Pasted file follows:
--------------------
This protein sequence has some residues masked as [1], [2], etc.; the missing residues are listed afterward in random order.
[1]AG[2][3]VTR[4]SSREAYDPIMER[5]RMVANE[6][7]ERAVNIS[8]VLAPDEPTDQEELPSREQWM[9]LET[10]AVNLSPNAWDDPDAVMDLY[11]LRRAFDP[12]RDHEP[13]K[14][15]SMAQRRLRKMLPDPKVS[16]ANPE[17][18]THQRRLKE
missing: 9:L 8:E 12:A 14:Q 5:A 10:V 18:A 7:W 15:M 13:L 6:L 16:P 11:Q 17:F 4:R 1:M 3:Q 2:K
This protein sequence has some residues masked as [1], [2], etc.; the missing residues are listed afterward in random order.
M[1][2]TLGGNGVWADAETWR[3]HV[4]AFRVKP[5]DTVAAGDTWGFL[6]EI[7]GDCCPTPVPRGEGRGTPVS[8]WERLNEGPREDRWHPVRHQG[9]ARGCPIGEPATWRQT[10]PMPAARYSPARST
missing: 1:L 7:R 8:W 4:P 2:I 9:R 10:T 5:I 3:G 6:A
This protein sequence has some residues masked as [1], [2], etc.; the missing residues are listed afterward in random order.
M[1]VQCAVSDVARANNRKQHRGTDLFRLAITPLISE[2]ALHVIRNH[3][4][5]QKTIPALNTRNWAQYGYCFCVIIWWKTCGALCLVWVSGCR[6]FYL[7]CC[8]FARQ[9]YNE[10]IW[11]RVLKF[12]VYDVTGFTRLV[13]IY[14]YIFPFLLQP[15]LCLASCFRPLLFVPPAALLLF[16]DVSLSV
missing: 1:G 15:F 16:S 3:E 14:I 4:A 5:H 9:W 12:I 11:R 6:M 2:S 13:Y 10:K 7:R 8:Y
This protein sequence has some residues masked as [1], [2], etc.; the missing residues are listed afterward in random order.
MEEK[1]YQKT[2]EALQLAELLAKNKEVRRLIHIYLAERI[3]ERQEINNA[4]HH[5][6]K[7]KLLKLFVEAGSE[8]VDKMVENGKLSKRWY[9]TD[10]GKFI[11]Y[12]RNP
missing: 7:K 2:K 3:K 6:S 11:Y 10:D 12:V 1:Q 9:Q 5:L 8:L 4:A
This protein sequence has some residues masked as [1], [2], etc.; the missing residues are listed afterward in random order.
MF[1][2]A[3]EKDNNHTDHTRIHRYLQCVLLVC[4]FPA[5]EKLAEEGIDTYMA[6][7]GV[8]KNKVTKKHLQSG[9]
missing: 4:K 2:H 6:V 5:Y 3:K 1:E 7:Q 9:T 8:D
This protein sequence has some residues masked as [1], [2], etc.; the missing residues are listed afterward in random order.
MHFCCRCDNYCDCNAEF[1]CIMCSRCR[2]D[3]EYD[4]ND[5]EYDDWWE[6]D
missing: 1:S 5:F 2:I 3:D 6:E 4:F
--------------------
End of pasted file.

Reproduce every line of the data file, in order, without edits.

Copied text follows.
This protein sequence has some residues masked as [1], [2], etc.; the missing residues are listed afterward in random order.
[1]AG[2][3]VTR[4]SSREAYDPIMER[5]RMVANE[6][7]ERAVNIS[8]VLAPDEPTDQEELPSREQWM[9]LET[10]AVNLSPNAWDDPDAVMDLY[11]LRRAFDP[12]RDHEP[13]K[14][15]SMAQRRLRKMLPDPKVS[16]ANPE[17][18]THQRRLKE
missing: 9:L 8:E 12:A 14:Q 5:A 10:V 18:A 7:W 15:M 13:L 6:L 16:P 11:Q 17:F 4:R 1:M 3:Q 2:K
This protein sequence has some residues masked as [1], [2], etc.; the missing residues are listed afterward in random order.
M[1][2]TLGGNGVWADAETWR[3]HV[4]AFRVKP[5]DTVAAGDTWGFL[6]EI[7]GDCCPTPVPRGEGRGTPVS[8]WERLNEGPREDRWHPVRHQG[9]ARGCPIGEPATWRQT[10]PMPAARYSPARST
missing: 1:L 7:R 8:W 4:P 2:I 9:R 10:T 5:I 3:G 6:A
This protein sequence has some residues masked as [1], [2], etc.; the missing residues are listed afterward in random order.
M[1]VQCAVSDVARANNRKQHRGTDLFRLAITPLISE[2]ALHVIRNH[3][4][5]QKTIPALNTRNWAQYGYCFCVIIWWKTCGALCLVWVSGCR[6]FYL[7]CC[8]FARQ[9]YNE[10]IW[11]RVLKF[12]VYDVTGFTRLV[13]IY[14]YIFPFLLQP[15]LCLASCFRPLLFVPPAALLLF[16]DVSLSV
missing: 1:G 15:F 16:S 3:E 14:I 4:A 5:H 9:W 12:I 11:R 6:M 2:S 13:Y 10:K 7:R 8:Y
This protein sequence has some residues masked as [1], [2], etc.; the missing residues are listed afterward in random order.
MEEK[1]YQKT[2]EALQLAELLAKNKEVRRLIHIYLAERI[3]ERQEINNA[4]HH[5][6]K[7]KLLKLFVEAGSE[8]VDKMVENGKLSKRWY[9]TD[10]GKFI[11]Y[12]RNP
missing: 7:K 2:K 3:K 6:S 11:Y 10:D 12:V 1:Q 9:Q 5:L 8:L 4:A
This protein sequence has some residues masked as [1], [2], etc.; the missing residues are listed afterward in random order.
MF[1][2]A[3]EKDNNHTDHTRIHRYLQCVLLVC[4]FPA[5]EKLAEEGIDTYMA[6][7]GV[8]KNKVTKKHLQSG[9]
missing: 4:K 2:H 6:V 5:Y 3:K 1:E 7:Q 9:T 8:D
This protein sequence has some residues masked as [1], [2], etc.; the missing residues are listed afterward in random order.
MHFCCRCDNYCDCNAEF[1]CIMCSRCR[2]D[3]EYD[4]ND[5]EYDDWWE[6]D
missing: 1:S 5:F 2:I 3:D 6:E 4:F